A New Jersey man who was convicted of killing two people when he was 16 and of attacking a prison guard while serving his life sentence will have a second chance at parole after an appeals court said the decision to not let him out of prison was flawed.

Yero Takuma, 49, also known as Andrew Griffith and June Bug, shot and killed a cab driver during a robbery before killing another man in a fight in February 1984.  Takuma pleaded guilty to murder and aggravated manslaughter for the two deaths, respectively. As part of the plea deal for the murder charge, Takuma was sentenced to life in prison with a minimum of 30 years served before being eligible for parole. He was also sentenced to 10 years for the manslaughter charge to run concurrently.

Takuma's legal issues did not end once he was behind bars. In 2009 he pleaded guilty to aggravated assault on a law enforcement officer and resisting arrest by physical force while he was incarcerated at the South Woods State Prison. He was sentenced to three years for the assault charge to run consecutive to the life sentence, and three years on the resisting charge to run concurrently.

Eligible for parole on August 17, 2014, Takuma had his application heard in June of that year and it was ultimately denied. The two-member panel said Takuma showed "poor judgment and impulsive behavior" and said he was likely to commit more crimes after his release. In addition to the assault charge while in jail, the members also cited 66 "institutional infractions" during his incarceration.

As part of his punishment for the infractions while in jail, Takuma had lost some of his commutation time, but in an amended decision in October 2014 they noted he had some of that time restored. The appeals court said the members also changed their stance on Takuma's likelihood of future criminal activity from a "reasonable expectation" to a "substantial likelihood" without explaining their decision.

One month later, a three-member panel determined that the regular three-year period of time between parole hearings was not appropriate and instead determined a 120-month period would be better for Takuma. Saying that the defendant had not addressed "the root causes and basis of [his] actions," they believed Takuma remained "a substantial threat to public safety."  The parole decision was ultimately upheld by the parole board in May 2015.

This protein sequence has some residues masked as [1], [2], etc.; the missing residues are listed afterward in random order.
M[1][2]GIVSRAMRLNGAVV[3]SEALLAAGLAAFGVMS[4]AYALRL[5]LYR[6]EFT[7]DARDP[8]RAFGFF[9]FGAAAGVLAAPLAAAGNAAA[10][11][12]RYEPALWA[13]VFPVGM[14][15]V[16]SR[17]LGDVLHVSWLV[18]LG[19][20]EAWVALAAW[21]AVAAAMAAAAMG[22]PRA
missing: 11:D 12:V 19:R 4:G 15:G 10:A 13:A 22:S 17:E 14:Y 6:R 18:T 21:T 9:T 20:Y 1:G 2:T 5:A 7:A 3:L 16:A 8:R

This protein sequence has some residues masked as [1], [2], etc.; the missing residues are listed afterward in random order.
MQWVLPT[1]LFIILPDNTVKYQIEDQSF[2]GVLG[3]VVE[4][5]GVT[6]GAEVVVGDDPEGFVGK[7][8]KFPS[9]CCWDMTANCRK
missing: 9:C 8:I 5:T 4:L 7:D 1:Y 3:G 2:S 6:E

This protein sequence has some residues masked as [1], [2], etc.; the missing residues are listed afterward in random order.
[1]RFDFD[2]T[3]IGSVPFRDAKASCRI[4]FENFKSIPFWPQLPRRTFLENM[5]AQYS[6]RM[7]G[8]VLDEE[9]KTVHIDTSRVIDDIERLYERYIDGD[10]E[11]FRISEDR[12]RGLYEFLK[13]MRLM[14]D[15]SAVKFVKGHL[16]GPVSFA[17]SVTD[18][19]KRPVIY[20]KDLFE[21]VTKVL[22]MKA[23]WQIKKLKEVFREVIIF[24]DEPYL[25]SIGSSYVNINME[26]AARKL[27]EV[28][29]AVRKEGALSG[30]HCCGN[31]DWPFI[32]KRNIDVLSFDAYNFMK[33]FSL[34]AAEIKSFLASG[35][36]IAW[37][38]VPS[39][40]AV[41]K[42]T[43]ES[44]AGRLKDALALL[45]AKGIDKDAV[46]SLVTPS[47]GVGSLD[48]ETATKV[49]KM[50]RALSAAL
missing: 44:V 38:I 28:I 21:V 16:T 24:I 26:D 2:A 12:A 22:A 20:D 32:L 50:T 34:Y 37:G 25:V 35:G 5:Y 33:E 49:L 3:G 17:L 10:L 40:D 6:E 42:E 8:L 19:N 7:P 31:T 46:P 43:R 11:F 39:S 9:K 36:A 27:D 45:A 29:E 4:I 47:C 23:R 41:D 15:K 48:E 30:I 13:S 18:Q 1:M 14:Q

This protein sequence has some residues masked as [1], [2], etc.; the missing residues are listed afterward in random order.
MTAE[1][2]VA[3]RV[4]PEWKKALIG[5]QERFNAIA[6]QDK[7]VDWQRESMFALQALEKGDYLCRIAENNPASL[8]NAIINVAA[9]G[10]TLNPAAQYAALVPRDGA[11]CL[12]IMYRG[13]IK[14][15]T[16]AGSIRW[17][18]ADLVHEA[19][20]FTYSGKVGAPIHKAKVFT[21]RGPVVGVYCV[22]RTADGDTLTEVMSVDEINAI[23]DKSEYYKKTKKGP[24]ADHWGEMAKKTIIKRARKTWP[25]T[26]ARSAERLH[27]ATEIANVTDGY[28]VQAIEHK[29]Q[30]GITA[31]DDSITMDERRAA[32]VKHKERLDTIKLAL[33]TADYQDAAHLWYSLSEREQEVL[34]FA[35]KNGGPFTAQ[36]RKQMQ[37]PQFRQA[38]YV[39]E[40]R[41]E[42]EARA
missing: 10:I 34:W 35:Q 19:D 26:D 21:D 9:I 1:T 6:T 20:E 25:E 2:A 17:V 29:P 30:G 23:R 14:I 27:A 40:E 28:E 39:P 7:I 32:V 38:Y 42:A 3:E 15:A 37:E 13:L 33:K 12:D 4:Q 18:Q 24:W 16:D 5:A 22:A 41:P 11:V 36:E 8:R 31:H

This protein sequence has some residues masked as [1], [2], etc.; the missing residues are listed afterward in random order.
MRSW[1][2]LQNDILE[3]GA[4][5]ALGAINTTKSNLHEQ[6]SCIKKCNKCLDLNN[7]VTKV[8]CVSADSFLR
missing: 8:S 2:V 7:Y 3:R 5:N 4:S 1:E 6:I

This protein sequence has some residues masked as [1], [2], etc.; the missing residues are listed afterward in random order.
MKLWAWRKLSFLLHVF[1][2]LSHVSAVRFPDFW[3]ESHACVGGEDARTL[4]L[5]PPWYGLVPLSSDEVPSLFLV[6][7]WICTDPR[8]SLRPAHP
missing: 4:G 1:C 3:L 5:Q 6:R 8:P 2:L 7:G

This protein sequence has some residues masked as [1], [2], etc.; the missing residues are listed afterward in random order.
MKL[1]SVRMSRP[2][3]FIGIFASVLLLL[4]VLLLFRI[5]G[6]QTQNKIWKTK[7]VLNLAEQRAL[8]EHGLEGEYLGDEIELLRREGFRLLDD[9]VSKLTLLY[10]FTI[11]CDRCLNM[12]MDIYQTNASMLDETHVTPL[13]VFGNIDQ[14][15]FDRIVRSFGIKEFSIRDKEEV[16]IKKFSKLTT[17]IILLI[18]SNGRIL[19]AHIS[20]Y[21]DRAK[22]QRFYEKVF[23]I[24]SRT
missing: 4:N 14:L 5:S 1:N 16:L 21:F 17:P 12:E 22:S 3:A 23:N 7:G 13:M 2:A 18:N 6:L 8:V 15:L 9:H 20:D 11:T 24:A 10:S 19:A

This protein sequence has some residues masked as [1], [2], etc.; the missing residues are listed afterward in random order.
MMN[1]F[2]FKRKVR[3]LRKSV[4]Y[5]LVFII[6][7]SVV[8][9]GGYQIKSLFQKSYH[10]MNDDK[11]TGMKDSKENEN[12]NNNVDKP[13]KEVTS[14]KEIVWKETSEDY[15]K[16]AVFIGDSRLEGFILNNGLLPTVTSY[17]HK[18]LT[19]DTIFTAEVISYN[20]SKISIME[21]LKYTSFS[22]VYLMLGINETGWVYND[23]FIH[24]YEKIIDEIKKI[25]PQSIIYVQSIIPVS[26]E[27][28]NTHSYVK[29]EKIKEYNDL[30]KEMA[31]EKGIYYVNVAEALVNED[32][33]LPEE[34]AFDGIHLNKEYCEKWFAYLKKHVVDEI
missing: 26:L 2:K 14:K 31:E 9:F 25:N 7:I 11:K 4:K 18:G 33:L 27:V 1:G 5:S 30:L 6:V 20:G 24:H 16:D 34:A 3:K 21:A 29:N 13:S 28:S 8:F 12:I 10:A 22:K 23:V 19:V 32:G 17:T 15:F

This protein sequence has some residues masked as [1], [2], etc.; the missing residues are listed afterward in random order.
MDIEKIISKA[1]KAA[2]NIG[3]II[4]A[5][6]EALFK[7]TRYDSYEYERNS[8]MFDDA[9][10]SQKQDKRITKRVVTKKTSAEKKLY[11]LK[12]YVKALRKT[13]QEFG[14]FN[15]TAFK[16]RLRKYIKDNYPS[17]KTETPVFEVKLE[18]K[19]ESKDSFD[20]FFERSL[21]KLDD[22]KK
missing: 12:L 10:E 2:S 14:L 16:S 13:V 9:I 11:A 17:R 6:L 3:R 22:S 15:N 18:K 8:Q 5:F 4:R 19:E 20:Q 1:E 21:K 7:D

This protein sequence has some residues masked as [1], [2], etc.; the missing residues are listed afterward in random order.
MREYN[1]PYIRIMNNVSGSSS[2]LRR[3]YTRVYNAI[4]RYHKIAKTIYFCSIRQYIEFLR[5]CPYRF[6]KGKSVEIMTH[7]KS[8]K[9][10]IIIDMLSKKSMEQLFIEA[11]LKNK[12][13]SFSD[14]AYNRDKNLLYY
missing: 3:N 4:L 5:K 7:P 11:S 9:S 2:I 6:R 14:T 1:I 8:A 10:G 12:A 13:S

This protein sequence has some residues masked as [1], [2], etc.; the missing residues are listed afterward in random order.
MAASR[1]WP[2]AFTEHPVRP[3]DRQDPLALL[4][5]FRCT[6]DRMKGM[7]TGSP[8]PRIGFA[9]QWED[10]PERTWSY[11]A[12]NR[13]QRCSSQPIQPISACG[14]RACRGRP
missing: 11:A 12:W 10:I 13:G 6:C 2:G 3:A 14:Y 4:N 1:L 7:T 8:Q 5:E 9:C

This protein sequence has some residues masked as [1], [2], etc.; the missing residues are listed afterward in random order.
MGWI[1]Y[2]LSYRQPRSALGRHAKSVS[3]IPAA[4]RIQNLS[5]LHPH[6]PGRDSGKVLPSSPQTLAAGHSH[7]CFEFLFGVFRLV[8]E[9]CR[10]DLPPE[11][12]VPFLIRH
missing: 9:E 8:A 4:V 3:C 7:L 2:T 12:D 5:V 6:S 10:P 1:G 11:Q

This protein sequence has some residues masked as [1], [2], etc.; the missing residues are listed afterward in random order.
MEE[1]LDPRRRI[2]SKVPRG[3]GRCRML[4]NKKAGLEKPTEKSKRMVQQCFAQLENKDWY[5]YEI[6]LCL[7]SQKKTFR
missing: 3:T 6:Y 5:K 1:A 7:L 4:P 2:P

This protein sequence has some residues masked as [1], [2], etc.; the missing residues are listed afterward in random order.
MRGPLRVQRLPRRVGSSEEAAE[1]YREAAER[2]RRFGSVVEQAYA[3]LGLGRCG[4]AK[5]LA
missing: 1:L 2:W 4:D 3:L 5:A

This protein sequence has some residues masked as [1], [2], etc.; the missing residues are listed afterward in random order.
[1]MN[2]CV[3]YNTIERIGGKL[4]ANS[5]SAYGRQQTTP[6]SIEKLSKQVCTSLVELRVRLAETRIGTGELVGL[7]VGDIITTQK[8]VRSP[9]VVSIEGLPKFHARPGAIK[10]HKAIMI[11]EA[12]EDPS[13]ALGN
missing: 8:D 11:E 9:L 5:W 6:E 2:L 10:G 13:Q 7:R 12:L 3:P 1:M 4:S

In his appeal Takuma said the panels "arbitrarily denied" his parole appeal and also did not properly consider his age at the time of the crime, among other factors. The appeal also said that the extended time between parole eligibility violated his constitutional rights.

In approving Takuma's appeal, the court said that before state law was amended in 1997, parole was based on the likelihood of engaging in criminal activity after release whereas now it is on the likelihood of them violating the terms of their parole. The court said the two-member panel had used both standards in their two decisions without explaining why they did so when the original offense was committed in 1984. The court also said the time until Takuma could apply for parole again should not have been changed until his application for parole had been denied.

A new hearing for Takuma's case was ordered to be held within 45 days "under the appropriate standard."

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